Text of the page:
Slogans and clichés worth forgetting

Thinking outside the box, and other reminders that you are still stuck in the box

By Morf Morford

Tacoma Daily Index

Back when I was teaching English at the college level, I had a textbook on writing that held the statement “Slogans are where thinking stops”.

It’s true in religion, sports, politics and certainly in business.

Each one of those arenas has its own vocabulary of soul-paralyzing, brain-numbing, de-motivating jargon, but I would argue that business has the most, or at least the most widely used and recognized landscape of (for the most part) perfectly good words (and metaphors) stretched or strangled into meaninglessness.

These terms and phrases might have held significance or power when they were first used, but the second, or third or fiftieth time around, they just sound mechanical, if not inane.

Some, if not most, originated as compliments or were intended to inspire and motivate.

Here are just a few all too familiar terms that, to me at least are indicators that this particular meeting has lost its bearings and purpose.

Hear anyone described as a “rockstar” lately?

I’ll assume this phrase originally meant someone who excelled in their field.

Besides being locked behind a generational wall (how many of us under 40 or so want to be associated with “rock”?)

The standard “rockstar” is vain, disrespectful and self-destructive. How that fits into anyone’s business model is a mystery to me.

How about being asked to “give 110%”?

This, besides being mathematically impossible, is not likely to inspire anyone.

Most of us are parents or are in relationships and are “giving” more than we probably should.

This is one area where I’d like to see supervisors “give 110%” themselves – how about a 110% bonus or pay raise for those so appreciated “associates”?

100% is total, by the way. More than “all” will rarely be seen as positive, even if it were possible.

I have to admit that one of my (least) favorite jargon-blobs is “deep dive”.

As far as I can tell, “deep dive” was intended to mean something like research or original thought on a topic – something beyond the predictable shallows of what a basically informed person already knew about any given subject.

Guess what I almost never hear after “deep dive”?

I virtually never hear anything I didn’t already know.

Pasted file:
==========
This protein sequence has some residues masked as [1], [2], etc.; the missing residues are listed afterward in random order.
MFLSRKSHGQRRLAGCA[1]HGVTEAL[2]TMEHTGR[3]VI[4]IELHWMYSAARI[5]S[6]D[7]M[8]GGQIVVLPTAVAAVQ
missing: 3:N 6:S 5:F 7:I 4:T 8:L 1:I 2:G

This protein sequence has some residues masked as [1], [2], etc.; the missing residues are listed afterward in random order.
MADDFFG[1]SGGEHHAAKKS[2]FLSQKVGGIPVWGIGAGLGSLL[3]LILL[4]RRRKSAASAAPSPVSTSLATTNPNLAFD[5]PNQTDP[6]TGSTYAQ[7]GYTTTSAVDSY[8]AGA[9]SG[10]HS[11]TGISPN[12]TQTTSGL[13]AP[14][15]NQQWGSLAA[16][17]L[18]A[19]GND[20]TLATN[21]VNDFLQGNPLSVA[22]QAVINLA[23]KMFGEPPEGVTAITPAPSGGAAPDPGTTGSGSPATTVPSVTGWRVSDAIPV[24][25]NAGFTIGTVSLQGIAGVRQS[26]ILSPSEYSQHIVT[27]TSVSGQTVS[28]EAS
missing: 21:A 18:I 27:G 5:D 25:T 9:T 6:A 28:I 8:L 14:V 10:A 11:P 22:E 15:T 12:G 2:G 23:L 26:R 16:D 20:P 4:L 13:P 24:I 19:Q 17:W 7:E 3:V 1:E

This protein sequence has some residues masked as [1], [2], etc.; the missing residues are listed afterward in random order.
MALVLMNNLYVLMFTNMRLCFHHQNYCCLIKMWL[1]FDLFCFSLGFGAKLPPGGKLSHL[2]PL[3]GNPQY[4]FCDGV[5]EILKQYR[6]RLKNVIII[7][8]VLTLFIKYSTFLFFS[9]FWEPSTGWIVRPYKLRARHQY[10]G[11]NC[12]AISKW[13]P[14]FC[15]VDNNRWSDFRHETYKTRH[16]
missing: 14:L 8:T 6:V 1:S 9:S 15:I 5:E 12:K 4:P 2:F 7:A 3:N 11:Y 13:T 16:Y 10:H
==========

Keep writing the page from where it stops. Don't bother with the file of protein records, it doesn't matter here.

Please don’t use that term unless you have something truly beyond the obvious to reveal. But even then, please don’t use that term.

And please don’t use the equally mind-numbing phrase “drill down”.

If you have some original thinking on a topic, just tell us.

These phrases of self-congratulations just sound callus and self-serving.

How about “move the needle”?

What kind of “needle” are we supposed to think of? A sewing needle? A hypodermic needle? A needle on a device that is monitoring our vital signs?

“Moving the needle” might be a sign of an active pulse, but more likely, the need to “move the needle” by external force is just another indication that brain death has set in.

Another one of my (un)favorites is “unpack”.

You want your listeners to think of suitcases when you want them to pay attention to you?

A term that has become so common that I barely notice it is the use of the verb “ask” as a noun. A big “ask”, for example.

My “big ask” is that you use nouns as nouns and verbs as verbs. If you mean “request’ please use the grown-up word.

Speaking of childish terms, how about “in the weeds”?

What are listeners or customers supposed to visualize when they hear a term like “in the weeds”?

That the speaker is lost somewhere? Or completely lost track of what they were talking about?

The term “stay in your lane” is similar.

Is no one to step, or think, outside of their authorized area of speciality?

I know that we have given up on the idea of a “Renaissance man” – a person skilled in many areas, but have we really abandoned the idea that any – and every – voice or stakeholder is crucial to a full and fair decision?

How about “data-driven,” “optics,” “30,000 foot view,” “Influencer,” “team-player,” “leverage,” or “ideating”?

A popular side-activity during meetings or conferences where the vocabulary devolves into corporate brain-mush has been business buzzword bingo. You can find a version for your device here –

You could use our handy paper version, or make your own.

If, for whatever reason, you’d like to generate your own instant cliches, I suggest this corporate cliche generator for that perfect phrase that fits any situation ( If nothing else, you can stall long enough to make a semi-dignified escape.

Just think of Dilbert as you slip out the door….

<strong>If you don’t make your own, Tacoma Daily Index is always willing to help.</strong>

If you don’t make your own, Tacoma Daily Index is always willing to help.


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